It would be interesting to see a variation of #6, where instead of using offensive value you looked only at teams' won-lost records using a subset of games where they went into the 4th quarter behind by one score or less, tied, or ahead by two scores or less. I suspect that running teams did very poorly in games where they had to play catch-up, but if you're within one score you can still run your basic offense. I think two scores on the other end is appropriate because you'd think a ball-control offense would help you execute the old Tresselball formula of getting ahead by two scores and then sitting on the lead. If the lead is three scores or more, most of the 4th quarter is likely to be garbage time which would screw up the sample.
Without differentiating between types of offenses I don't see how this data is helpful. There are spread passing (Texas Tech of yore) and spread running (WVU/Mich under RR) types of teams. We probably ran the ball more last year than we will this year, does that mean we're moving to less manball?
I see your point, but in aggregate the results show that there is precious little correlation or causation between "tough running" and a better team. What it does show is that a good defense and a good, diverse offense will make a team successful; just trying to "man up" and run down a team's throat doesn't assure you of a victory.
While I'm appreciative of the effort put into this, I will say that you should be careful not to use an R-squared value to validate statistical significance, like you alluded to in Myth 3. Rather, it should be used to determine how much of the variance can be explained by the model.
If you were to run t-tests on specific variables, you could get a better idea of which ones were useful predictors for success or failure, and start to talk about statistical significance. Overall, though, awesome work. As a statistics nerd, I love reading through these in-depth analyses.
The r2 is a simple function of the f- stat that tests the null that all the regressors have no explanatory power. So it does have a dual use though unlike a t stat where it's pretty simple to see if it has an adequate p value at least I don't have that same intuitive feel.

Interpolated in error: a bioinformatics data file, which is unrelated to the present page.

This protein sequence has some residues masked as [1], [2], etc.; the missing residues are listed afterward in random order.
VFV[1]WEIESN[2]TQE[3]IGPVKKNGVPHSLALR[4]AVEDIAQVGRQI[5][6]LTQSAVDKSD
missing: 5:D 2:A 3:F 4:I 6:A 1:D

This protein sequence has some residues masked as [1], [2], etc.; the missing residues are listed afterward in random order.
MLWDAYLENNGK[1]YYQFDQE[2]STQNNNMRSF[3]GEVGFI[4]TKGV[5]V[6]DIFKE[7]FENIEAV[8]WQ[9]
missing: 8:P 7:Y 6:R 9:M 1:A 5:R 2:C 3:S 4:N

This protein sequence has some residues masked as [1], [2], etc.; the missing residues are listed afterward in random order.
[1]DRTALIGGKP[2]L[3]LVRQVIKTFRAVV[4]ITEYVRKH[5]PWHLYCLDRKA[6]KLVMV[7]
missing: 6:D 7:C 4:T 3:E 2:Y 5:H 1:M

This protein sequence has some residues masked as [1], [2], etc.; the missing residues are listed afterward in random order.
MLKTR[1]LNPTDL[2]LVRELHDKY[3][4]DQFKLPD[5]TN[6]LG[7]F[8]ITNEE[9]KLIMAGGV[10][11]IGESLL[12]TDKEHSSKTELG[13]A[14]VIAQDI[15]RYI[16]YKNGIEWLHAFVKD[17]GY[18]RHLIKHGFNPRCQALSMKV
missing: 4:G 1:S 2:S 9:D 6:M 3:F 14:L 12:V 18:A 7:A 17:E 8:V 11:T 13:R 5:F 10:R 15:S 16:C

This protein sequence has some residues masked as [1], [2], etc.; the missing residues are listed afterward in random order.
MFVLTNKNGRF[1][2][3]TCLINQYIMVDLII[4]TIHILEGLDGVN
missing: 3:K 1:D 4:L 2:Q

Did anyone say a thing about how "passing teams" defend the run? Or how passing re as fare in the redzone? Hoke didn't. I'm unaware of anyone else. There's a ton of straw man burning in this post.
I'm still waiting for ANYONE to define "manball" in a way that is consistent with a word Hoke has uttered.
I'd like to give it shot because I think the petulance behind the term is justified to a certain extent. But I think this conversation would go smoother and faster if you could summarize what you think it is that Hoke said.
In the meantime, I'll look up the phrases that annoy me tho most and try to be thoughtful in my criticism of those phrases.
I know you'll be waiting on the edge of your seat.../s.
What Hoke said was that teams that exclusively zone block have a hard time getting their defense ready for man-blocking schemes. (this is where his basketball on grass comment came from)
Of course, that claim isn't what is tested here. Neither Hoke nor any prominent figure I'm aware of claimed that passing teams can't defend running teams. Even if they did, it's completely non-descriptive of the ground-based attack RR ran. Nobody claimed running teams can't score touchdowns. I'm unaware of this running QB claim ever being made. I don't see what any of this has to do with "manball", but at makes sense - "manball" seems to be an ever-contorting term that can mean whatever irks he user at the time. Brian used it as "punting at inopportune times". What does that have to do with a thing Hoke has espoused?
That, as far as I can tell, is the beginning and end of the "manball" meme.
I have also been completely been confused by the content around "manball" around these parts lately. While I have some academic interest in how well traditional power football works, I don't recally Hoke saying we would only run the power play. He only said that, as you say, Michigan wouldn't be "only" zone blocking.
Preaching toughness and physicality along the front lines is definitely not the same as saying we're going back to 3 yards and a cloud of dust.
On another note, and I'm pretty sure I'm in a small minority here, I'm amazed how many people can be so fanatical about tradition at Michigan (so many "get off my lawn, you kids" moments") and still have such hatred for the traditional offense that defined the team for so long.
Sorry Chitown, I said I’d try to be thoughtful; it seems that means that I cannot be concise.
While I think it is fair to point out that Hoke's rhetoric can't be thoroughly summarized with a single word, I do think that the term MANBALL is reasonable shorthand for people who have thought about what Hoke has said. I'd put Brian into that category. As for the people who run with the word without thinking what it may or may not mean: [screw] ‘em, they won’t be reading this.
You referred to interview most people, myself included, think of. However, when that particular comment is referred to in defense of Hoke, a key parenthetical phrase is typically leave out: “basketball on grass.” To me, that phrase is key to trying to gain insight into Hoke’s view because it implies a certain lack of respect for that philosophy – it’s not really football, it’s actually basketball. The interpretation from the interviewer who actually took the quote is consistent with my own (link). To wit: